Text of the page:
Find out more about the members of the club

Interview with Kim Boog-Penman

When did you first realise you wanted to work with birds of prey, and why?

Affection for birds has been with me forever, however two trips to Zambia some years ago confirmed the pure passion for Birds of Prey - eagles and vultures everywhere! My opportunity came 10 years ago when a 'sliver' of spare time allowed me to seek out experience, take the Lantra award, study a diploma and volunteer with a huge range of Birds of Prey and Wildlife rehabilitation.

What drove you to set up the BOPH?

I actually wanted to stay in Africa and volunteer with wildlife conservation! However, I married my best friend and reality anchored me to finding a worthwhile project here at home. My experience flying lots of different birds was so much fun, yet left me questioning the reality surrounding our own species, found to be struggling and declining. Watching people spectate the wonderful show of birds in the park, somehow fell short of highlighting the plight of our own raptors, in particular the Kestrel, Barn Owl and Little Owl.

I started the project aiming to build, site and maintain at least 30 nest boxes and with the help of volunteers to build boxes and install them, along with a BTO ringer, we now monitor and ring annually. I have a BTO permit which allows me to visit the boxes of wild Barn Owl, albeit the ladder climbing challenges me every time! Besides this, the realisation that so many wild raptors perish or suffer when injured or orphaned and we as a society offer them little or no knowledgeable care led me to draw on my nursing history to form the Bird of Prey Hospital, as we all know, the care of raptors can be tricky.

Where is the future of the project heading?

The primary aim is to improve and expand the educational side, in particular for children who are the future for these species! Also, improve and expand the hospital facility to help more wild injured raptors.

As a voluntary organisation, I fit this into a life filled with other normal activity i.e. I work as a private nurse, support our design business, assist with Hippotherapy and run a home, 3 dogs and several grown up children who appear from time time. BOPH has formed with organic growth so far.

Your main focus is work in conservation and education.
Can you tell us a bit more about what this involves?

The educational side has grown in popularity. Groups, schools and organisations are now routinely approaching for an experience session. It started on a farm where I have nesting barn owls, as I was approached to assist with school visits and take workshops which I do several times each year.

The message has been enhanced by my team member Wisdom as her beauty has people mesmerised, the reaction to a live Barn Owl is priceless sometimes. Essentially I am flabbergasted at how much people don't know of our wildlife and its current state. Encouraging youngsters with inquisitive interest is the focus.

A lot of your work is with children - why is it important to engage them with birds of prey?

Life today is excessively challenged with material lust and technological advancement. If we don't encourage and engage the kids with a passion for our biodiversity, then we lose in the long run. Though Mother Nature may, in time, tip the balance once more on a world whose wild environment is getting out of kilter. Enjoying what we have today and preserving it is vital and children need to be offered encouragement to find their way to realise passion. It is a natural ingredient.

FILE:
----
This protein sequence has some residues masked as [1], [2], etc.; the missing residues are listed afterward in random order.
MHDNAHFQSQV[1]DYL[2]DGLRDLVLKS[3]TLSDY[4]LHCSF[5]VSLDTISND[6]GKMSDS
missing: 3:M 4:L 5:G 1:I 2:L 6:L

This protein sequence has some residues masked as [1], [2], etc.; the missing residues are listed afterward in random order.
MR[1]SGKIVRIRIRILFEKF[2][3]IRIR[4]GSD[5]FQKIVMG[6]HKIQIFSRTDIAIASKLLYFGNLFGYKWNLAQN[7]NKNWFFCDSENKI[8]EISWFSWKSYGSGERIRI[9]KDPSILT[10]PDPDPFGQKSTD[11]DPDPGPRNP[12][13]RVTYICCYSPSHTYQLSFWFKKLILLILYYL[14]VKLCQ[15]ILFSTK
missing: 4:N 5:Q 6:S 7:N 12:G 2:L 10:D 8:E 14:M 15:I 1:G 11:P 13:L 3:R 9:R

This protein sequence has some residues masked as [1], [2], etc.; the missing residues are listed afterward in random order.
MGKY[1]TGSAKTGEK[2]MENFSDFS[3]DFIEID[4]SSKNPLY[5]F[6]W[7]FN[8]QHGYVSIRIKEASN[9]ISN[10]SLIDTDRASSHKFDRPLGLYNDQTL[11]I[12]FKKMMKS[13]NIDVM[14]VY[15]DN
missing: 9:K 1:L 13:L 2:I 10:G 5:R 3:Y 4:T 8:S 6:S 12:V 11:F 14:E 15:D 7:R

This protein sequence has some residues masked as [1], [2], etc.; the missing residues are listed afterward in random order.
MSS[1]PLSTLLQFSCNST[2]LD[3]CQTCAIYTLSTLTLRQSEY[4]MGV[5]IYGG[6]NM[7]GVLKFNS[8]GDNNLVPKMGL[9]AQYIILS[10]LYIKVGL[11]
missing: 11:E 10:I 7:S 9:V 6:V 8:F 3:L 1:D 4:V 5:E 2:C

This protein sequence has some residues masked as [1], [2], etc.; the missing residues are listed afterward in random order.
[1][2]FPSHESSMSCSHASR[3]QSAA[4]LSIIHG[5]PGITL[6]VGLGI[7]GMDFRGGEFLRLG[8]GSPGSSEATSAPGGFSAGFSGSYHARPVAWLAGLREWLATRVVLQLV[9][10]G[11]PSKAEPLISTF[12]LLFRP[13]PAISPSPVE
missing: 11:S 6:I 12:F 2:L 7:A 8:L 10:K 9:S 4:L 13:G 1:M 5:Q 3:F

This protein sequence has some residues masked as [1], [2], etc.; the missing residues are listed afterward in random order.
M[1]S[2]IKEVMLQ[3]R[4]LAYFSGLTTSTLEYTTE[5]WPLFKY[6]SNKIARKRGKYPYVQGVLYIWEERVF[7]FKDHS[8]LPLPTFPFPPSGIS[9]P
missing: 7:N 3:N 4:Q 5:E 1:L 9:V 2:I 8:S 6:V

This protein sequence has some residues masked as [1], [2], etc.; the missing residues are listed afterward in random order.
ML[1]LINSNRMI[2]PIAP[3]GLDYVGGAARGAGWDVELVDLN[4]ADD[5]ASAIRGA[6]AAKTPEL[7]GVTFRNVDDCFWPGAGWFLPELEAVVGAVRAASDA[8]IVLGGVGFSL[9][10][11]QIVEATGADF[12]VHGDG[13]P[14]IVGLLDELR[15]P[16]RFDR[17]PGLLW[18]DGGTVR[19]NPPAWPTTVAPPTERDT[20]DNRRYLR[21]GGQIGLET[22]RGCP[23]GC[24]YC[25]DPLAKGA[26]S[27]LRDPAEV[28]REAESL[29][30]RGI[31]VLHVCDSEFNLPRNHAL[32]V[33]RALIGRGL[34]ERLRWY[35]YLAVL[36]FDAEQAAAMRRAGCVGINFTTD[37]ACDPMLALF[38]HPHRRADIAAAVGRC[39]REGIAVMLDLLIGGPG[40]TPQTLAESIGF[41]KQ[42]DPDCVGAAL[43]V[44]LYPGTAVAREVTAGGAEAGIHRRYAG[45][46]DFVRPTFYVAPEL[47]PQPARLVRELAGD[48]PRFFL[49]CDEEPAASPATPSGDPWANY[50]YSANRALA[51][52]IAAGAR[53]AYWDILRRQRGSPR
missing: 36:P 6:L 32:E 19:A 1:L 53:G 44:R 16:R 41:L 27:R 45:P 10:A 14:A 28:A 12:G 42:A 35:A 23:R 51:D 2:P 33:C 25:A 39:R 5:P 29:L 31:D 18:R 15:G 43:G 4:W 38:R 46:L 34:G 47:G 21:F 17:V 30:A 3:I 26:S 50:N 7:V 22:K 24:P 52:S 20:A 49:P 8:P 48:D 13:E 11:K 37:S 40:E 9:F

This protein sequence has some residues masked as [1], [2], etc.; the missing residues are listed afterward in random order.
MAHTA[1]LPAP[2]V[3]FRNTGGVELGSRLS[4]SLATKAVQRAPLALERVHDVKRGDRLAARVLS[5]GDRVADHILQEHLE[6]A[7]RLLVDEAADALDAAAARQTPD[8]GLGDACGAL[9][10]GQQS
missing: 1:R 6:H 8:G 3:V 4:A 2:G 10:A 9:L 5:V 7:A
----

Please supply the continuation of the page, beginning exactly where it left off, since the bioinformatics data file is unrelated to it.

What is the most important thing that working with birds of prey has taught you?

Simple...Birds of Prey can never be manipulated to be anything but themselves. Hard wired to exist and survive, they don't need us and don't indulge us. But if we are extremely respectful and immensely careful, we can work with them, earn their trust and share a little of this precious relationship that is like no other. Humans are such a dominant species, who yearn for control. With Birds of Prey, we cannot force a relationship - we must earn it. I guess it is as natural a relationship with the wild that one can experience. They teach us so much.

Is there a particular bird you would like to work with in the future? Why?

Vultures! Without them, the world will be altered, empty and disease ridden. These really are the workforce of nature at its very best and seeing them at work in the wild is incredible. Watching them fit into the pecking order of life is so natural and we should all take time to learn more about them.

Realistically of course for me, there is a yearning to own or partner a Harris Hawk. These birds formed the early years of my learning, they are clever and beautiful. However the lust for ownership of birds in the UK has impacted greatly on the reputation and respect of the Harris - a moral dilemma that leads personal questioning constantly. If it is meant to be, then there is a male Harris that will find its way to me. I can only offer it my very best, but that is the next chapter...

Is there anything you would like to add?

Collaboration and encouragement is life itself...however, during many years of searching to extend my own personal journey within falconry, I am left cynical and regretful (and getting old). I love birds of prey, as for me they offer the passion of an appetite for learning like no other.

Improvements to assist others, particularly youngsters, to have good experience and encouraging guidance for the future of the sport is vital. However, whilst secrecy and protectionism form a sealed wrap that bonds old practices in place, then there will always be a risk that we lose more than we gain.

You can follow and support more of Kim's work with the BOPH here: